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I would switch to a low fire clay and try several methods of firing, trench, pit, Weber grill ect.  I have a wooded area nearby and horse manure to start firing with.  If I fail at those I could try converting my big Skutt to gas.    I already use a kick wheel and do handbuilding no electricity needed.    Denice

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Power out for a year--that definately portends dystopian horrors.  

 

There are serious luxury condo survival habitats built inside old missile silos buried in the desert, for use by billionaires should TSHTF.

 

Therefore, I would go on eHarmony and insist that my perfect match would own such a shelter and would, of course, install a complete ceramics studio.  Problem solved.

 

Alternatively, I'd invite myself over to John's place. 

JBaymore likes this

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I would paint for a little while. Really, my ability to make pottery is dependent on teaching classes and using electricity.

 

Getting a wood kiln is 10 year dream that might get fast tracked.

Getting a gas kiln up and running could be done in one summer. If I have internet access to order materials from.

 

Sigh. I am dependent on this modern life.

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I was in New Mexico at the Painted Desert Museum when the power went off last week.  We were leaving for Holcomb to stay at the WigWam Tee Pees, it was a half hour drive.  When we got there the whole town was out of power, and the concrete Tee Pees didn't have windows.  The electricity would go off and on, we managed to get some dinner before it went off again.  A little reminder of life off the grid,  I probably wouldn't get much potting done.  I would be moving someplace that had electricity or growing a bigger garden.  Denice

Roberta12 likes this

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I would probably build a wood kiln.  Lots of access to wood.  I would handbuild, unless I could get plans to build a treadle wheel.  And maybe a small propane kiln for some things.  Our house is passive solar, but we are thinking about panels for the shop.  Yes, when is this happening??  I better get moving on this project!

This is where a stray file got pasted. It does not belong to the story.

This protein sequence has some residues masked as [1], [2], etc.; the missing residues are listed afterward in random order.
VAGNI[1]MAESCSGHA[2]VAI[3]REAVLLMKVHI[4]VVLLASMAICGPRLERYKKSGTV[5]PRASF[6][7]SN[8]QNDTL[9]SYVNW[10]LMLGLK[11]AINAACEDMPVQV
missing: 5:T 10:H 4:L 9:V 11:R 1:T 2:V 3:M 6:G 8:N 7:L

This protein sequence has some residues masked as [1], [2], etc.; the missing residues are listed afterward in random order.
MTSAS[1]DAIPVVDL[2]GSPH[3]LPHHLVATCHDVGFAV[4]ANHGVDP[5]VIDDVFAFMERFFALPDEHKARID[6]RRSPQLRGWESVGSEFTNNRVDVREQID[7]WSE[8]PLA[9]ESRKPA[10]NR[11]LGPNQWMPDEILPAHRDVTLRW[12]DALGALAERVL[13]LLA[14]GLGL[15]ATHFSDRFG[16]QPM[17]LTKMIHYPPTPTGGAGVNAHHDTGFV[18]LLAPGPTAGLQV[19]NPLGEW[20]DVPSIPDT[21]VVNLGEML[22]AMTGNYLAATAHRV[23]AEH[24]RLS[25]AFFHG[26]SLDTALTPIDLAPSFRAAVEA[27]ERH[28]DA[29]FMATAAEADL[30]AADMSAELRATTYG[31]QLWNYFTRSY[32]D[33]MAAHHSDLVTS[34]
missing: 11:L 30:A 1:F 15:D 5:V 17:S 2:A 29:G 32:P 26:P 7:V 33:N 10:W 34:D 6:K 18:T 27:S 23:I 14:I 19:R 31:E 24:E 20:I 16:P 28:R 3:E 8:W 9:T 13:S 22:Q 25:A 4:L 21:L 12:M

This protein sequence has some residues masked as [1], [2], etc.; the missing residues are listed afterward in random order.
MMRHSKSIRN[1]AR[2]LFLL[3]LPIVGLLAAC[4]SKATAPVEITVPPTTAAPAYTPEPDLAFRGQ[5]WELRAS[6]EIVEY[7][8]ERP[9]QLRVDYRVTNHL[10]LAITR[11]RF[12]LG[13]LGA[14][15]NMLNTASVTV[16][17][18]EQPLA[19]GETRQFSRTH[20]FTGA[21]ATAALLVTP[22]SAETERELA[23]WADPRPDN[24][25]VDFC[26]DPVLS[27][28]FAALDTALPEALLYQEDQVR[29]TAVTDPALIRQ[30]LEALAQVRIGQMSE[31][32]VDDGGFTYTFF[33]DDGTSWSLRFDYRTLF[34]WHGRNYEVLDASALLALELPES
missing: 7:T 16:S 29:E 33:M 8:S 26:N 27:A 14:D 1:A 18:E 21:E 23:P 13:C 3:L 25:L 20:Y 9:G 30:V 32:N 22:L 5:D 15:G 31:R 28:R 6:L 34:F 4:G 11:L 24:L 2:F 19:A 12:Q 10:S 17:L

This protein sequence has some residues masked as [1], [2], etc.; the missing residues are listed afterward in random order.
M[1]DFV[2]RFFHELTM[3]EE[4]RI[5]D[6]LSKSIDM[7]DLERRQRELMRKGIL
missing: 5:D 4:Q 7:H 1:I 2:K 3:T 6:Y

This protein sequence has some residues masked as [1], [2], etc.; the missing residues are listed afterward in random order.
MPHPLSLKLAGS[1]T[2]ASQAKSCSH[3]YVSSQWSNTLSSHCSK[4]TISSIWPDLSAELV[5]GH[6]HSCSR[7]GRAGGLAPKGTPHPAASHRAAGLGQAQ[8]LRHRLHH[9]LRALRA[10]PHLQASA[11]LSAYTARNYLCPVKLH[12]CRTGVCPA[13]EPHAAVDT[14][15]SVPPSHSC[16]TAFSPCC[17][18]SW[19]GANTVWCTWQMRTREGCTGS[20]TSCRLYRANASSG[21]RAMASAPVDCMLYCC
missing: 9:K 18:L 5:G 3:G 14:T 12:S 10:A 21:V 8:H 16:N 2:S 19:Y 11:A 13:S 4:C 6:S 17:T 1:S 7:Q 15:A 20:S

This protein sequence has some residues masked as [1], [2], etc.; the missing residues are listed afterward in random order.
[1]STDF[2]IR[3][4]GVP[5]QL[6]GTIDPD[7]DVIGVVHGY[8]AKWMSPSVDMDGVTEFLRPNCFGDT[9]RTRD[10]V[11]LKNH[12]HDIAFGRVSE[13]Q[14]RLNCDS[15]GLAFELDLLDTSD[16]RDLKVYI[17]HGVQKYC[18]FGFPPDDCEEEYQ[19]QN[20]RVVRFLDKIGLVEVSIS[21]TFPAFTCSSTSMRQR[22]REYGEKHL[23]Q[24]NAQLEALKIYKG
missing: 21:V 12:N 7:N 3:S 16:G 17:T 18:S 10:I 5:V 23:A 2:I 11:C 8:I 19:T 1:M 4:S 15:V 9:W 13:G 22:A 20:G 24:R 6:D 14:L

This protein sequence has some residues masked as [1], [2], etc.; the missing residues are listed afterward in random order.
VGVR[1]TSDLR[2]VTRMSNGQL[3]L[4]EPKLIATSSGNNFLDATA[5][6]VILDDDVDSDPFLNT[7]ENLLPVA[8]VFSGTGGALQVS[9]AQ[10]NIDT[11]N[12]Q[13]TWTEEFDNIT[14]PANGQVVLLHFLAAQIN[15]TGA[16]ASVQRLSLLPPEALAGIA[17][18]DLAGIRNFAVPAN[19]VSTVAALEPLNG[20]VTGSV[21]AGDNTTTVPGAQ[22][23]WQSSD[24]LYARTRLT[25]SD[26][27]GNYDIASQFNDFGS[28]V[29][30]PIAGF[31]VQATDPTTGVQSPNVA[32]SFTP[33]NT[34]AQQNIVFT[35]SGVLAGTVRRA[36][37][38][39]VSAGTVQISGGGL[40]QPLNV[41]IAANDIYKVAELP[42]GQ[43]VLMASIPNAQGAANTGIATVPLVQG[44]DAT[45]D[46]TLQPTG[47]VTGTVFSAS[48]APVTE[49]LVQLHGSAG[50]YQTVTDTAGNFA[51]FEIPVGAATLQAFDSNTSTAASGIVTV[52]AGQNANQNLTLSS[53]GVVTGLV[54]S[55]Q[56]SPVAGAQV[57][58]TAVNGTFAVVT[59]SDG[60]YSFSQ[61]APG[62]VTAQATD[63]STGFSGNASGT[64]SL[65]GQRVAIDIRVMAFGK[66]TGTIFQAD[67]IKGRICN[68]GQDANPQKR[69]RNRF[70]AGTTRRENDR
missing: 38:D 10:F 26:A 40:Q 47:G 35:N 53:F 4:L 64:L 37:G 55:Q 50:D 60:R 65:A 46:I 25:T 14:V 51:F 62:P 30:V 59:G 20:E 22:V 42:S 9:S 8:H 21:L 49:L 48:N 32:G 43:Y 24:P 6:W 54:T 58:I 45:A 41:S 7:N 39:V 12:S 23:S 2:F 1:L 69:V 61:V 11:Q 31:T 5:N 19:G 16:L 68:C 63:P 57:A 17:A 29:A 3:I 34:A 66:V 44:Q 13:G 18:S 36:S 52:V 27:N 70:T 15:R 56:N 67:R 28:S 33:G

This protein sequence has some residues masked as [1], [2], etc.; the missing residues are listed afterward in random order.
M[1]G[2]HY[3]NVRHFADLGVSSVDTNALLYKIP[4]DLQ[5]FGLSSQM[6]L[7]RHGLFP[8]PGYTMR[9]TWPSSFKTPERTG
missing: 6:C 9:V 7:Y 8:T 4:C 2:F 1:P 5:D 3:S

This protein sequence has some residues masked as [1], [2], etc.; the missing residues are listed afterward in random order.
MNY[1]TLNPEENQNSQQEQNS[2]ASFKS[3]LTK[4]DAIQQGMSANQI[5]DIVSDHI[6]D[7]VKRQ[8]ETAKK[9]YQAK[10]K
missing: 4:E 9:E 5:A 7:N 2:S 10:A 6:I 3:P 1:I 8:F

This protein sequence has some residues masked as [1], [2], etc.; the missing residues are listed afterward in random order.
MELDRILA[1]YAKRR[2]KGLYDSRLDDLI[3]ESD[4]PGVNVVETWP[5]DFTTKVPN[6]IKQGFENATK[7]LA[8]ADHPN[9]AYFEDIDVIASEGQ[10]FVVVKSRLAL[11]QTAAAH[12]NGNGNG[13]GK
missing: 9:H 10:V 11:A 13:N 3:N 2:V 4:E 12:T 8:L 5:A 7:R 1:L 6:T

Roberta

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What I find interesting from this discussion so far is that the non-pottery consequences of unavailability of electric power  for the coming 365 days has not been considered. 

 

I can't make pots when there is no ice cream available at snack time.  And, while I do enjoy walking 2 miles to the store for an ice cream bar, I don't really want to tote  that bag of clay back to the studio because there is no power at the gas station to pump gas into the truck that I normally use to go get the clay and ice cream.  But wait a minute, I can't buy ice cream at the store when there is no power to keep it frozen or run the cash register to make change for by fiver.

 

Thus, I will sun bake my pots, just like I did when I was 4 years old.

 

LT

terrim8 likes this

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Being surrounded by trees, with several hundred acres more across the street: I would be wood firing. However, there is a natural coal seam down in the creek bottom, easy enough to get to. Then again my carbon footprint would become much larger. We have some high magnesium clay with a fair amount of lignite in it: perhaps primitives with a splash of modern.

 

Tom

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The better question: the grid goes down for a year and the battery on your cell phone is dead in 24 hours: now what?

Solar battery charger. . . don't you have one nerd?

 

 

best,

Pres